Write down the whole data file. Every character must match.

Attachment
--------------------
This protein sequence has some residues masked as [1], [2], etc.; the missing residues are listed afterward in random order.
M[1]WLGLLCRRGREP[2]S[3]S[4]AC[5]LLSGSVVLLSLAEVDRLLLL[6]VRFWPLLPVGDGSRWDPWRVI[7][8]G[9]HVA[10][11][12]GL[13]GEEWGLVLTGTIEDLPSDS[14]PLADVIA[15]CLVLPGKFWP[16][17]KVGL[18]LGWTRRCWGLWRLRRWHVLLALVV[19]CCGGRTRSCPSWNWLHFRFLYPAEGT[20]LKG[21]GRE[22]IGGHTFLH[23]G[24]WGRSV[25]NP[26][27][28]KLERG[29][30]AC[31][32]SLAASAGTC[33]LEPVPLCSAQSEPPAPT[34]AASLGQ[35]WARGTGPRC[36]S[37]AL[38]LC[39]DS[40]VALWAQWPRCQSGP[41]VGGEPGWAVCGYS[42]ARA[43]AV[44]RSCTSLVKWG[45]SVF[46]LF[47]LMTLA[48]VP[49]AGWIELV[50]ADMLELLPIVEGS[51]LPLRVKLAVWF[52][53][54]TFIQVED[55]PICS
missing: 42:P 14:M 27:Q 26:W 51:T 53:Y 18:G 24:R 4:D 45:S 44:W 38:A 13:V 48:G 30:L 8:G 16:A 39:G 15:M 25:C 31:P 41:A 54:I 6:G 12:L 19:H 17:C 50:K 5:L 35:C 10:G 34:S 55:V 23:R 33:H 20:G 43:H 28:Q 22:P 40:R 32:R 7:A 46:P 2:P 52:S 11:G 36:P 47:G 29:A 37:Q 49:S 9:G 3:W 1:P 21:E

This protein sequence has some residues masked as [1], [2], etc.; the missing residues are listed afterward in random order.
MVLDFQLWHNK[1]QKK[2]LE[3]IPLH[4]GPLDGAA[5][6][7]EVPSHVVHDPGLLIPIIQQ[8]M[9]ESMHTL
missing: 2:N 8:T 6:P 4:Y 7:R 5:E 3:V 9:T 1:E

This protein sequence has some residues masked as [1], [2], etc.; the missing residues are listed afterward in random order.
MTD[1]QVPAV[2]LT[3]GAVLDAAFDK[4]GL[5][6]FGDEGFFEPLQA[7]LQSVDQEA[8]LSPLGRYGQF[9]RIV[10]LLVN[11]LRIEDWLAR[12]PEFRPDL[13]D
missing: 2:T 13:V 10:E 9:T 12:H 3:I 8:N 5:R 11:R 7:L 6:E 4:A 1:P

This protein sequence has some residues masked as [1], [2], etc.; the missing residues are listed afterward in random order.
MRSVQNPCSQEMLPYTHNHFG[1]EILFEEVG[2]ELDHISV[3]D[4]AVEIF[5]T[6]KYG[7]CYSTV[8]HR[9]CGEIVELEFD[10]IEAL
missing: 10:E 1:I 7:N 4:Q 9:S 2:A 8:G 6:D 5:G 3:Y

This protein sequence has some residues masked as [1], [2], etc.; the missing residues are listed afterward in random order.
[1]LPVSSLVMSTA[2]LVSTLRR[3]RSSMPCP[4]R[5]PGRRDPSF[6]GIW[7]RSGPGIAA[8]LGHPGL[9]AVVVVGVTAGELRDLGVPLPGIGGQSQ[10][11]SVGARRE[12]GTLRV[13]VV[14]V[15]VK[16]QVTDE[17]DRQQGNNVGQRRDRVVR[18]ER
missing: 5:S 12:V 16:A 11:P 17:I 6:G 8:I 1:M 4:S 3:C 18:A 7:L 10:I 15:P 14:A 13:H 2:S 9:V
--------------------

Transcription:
This protein sequence has some residues masked as [1], [2], etc.; the missing residues are listed afterward in random order.
M[1]WLGLLCRRGREP[2]S[3]S[4]AC[5]LLSGSVVLLSLAEVDRLLLL[6]VRFWPLLPVGDGSRWDPWRVI[7][8]G[9]HVA[10][11][12]GL[13]GEEWGLVLTGTIEDLPSDS[14]PLADVIA[15]CLVLPGKFWP[16][17]KVGL[18]LGWTRRCWGLWRLRRWHVLLALVV[19]CCGGRTRSCPSWNWLHFRFLYPAEGT[20]LKG[21]GRE[22]IGGHTFLH[23]G[24]WGRSV[25]NP[26][27][28]KLERG[29][30]AC[31][32]SLAASAGTC[33]LEPVPLCSAQSEPPAPT[34]AASLGQ[35]WARGTGPRC[36]S[37]AL[38]LC[39]DS[40]VALWAQWPRCQSGP[41]VGGEPGWAVCGYS[42]ARA[43]AV[44]RSCTSLVKWG[45]SVF[46]LF[47]LMTLA[48]VP[49]AGWIELV[50]ADMLELLPIVEGS[51]LPLRVKLAVWF[52][53][54]TFIQVED[55]PICS
missing: 42:P 14:M 27:Q 26:W 51:T 53:Y 18:G 24:R 4:D 45:S 44:W 38:A 13:V 48:G 30:L 8:G 16:A 39:G 15:M 25:C 31:P 41:A 54:I 6:G 12:L 19:H 17:C 50:K 5:L 35:C 10:G 34:S 55:V 23:R 33:H 20:G 43:H 28:Q 22:P 40:R 32:R 7:A 46:P 2:P 52:S 11:G 36:P 47:G 29:A 37:Q 49:S 9:G 3:W 1:P 21:E

This protein sequence has some residues masked as [1], [2], etc.; the missing residues are listed afterward in random order.
MVLDFQLWHNK[1]QKK[2]LE[3]IPLH[4]GPLDGAA[5][6][7]EVPSHVVHDPGLLIPIIQQ[8]M[9]ESMHTL
missing: 2:N 8:T 6:P 4:Y 7:R 5:E 3:V 9:T 1:E

This protein sequence has some residues masked as [1], [2], etc.; the missing residues are listed afterward in random order.
MTD[1]QVPAV[2]LT[3]GAVLDAAFDK[4]GL[5][6]FGDEGFFEPLQA[7]LQSVDQEA[8]LSPLGRYGQF[9]RIV[10]LLVN[11]LRIEDWLAR[12]PEFRPDL[13]D
missing: 2:T 13:V 10:E 9:T 12:H 3:I 8:N 5:R 11:R 7:L 6:E 4:A 1:P

This protein sequence has some residues masked as [1], [2], etc.; the missing residues are listed afterward in random order.
MRSVQNPCSQEMLPYTHNHFG[1]EILFEEVG[2]ELDHISV[3]D[4]AVEIF[5]T[6]KYG[7]CYSTV[8]HR[9]CGEIVELEFD[10]IEAL
missing: 10:E 1:I 7:N 4:Q 9:S 2:A 8:G 6:D 5:G 3:Y

This protein sequence has some residues masked as [1], [2], etc.; the missing residues are listed afterward in random order.
[1]LPVSSLVMSTA[2]LVSTLRR[3]RSSMPCP[4]R[5]PGRRDPSF[6]GIW[7]RSGPGIAA[8]LGHPGL[9]AVVVVGVTAGELRDLGVPLPGIGGQSQ[10][11]SVGARRE[12]GTLRV[13]VV[14]V[15]VK[16]QVTDE[17]DRQQGNNVGQRRDRVVR[18]ER
missing: 5:S 12:V 16:A 11:P 17:I 6:G 8:I 1:M 4:S 3:C 18:A 7:L 10:I 15:P 14:A 13:H 2:S 9:V